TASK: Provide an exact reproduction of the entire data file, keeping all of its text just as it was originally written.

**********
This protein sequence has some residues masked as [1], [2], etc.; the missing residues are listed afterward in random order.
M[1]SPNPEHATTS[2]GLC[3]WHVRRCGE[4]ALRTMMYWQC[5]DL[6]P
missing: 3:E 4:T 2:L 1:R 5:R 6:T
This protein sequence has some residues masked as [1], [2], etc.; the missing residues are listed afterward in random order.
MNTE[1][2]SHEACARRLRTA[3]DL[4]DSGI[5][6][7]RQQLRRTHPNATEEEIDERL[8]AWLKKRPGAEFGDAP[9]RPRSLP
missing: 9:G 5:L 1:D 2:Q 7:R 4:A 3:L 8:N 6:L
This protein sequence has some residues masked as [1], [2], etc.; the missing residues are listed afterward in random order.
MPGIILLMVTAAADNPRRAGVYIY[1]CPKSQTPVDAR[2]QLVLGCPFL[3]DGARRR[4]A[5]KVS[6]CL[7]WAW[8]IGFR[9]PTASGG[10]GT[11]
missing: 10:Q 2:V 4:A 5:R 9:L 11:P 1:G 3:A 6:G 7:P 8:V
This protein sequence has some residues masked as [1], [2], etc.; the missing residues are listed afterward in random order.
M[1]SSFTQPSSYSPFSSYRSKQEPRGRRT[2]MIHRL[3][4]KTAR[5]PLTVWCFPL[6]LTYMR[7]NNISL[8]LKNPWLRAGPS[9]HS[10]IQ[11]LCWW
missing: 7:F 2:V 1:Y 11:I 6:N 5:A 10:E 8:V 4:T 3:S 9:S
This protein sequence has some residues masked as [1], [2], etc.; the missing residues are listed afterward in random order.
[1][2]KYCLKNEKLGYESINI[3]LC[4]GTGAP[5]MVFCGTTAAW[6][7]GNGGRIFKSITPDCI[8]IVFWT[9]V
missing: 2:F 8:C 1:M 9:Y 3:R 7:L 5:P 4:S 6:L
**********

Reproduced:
This protein sequence has some residues masked as [1], [2], etc.; the missing residues are listed afterward in random order.
M[1]SPNPEHATTS[2]GLC[3]WHVRRCGE[4]ALRTMMYWQC[5]DL[6]P
missing: 3:E 4:T 2:L 1:R 5:R 6:T
This protein sequence has some residues masked as [1], [2], etc.; the missing residues are listed afterward in random order.
MNTE[1][2]SHEACARRLRTA[3]DL[4]DSGI[5][6][7]RQQLRRTHPNATEEEIDERL[8]AWLKKRPGAEFGDAP[9]RPRSLP
missing: 9:G 5:L 1:D 2:Q 7:R 4:A 3:L 8:N 6:L
This protein sequence has some residues masked as [1], [2], etc.; the missing residues are listed afterward in random order.
MPGIILLMVTAAADNPRRAGVYIY[1]CPKSQTPVDAR[2]QLVLGCPFL[3]DGARRR[4]A[5]KVS[6]CL[7]WAW[8]IGFR[9]PTASGG[10]GT[11]
missing: 10:Q 2:V 4:A 5:R 9:L 11:P 1:G 3:A 6:G 7:P 8:V
This protein sequence has some residues masked as [1], [2], etc.; the missing residues are listed afterward in random order.
M[1]SSFTQPSSYSPFSSYRSKQEPRGRRT[2]MIHRL[3][4]KTAR[5]PLTVWCFPL[6]LTYMR[7]NNISL[8]LKNPWLRAGPS[9]HS[10]IQ[11]LCWW
missing: 7:F 2:V 1:Y 11:I 6:N 5:A 10:E 8:V 4:T 3:S 9:S
This protein sequence has some residues masked as [1], [2], etc.; the missing residues are listed afterward in random order.
[1][2]KYCLKNEKLGYESINI[3]LC[4]GTGAP[5]MVFCGTTAAW[6][7]GNGGRIFKSITPDCI[8]IVFWT[9]V
missing: 2:F 8:C 1:M 9:Y 3:R 7:L 5:P 4:S 6:L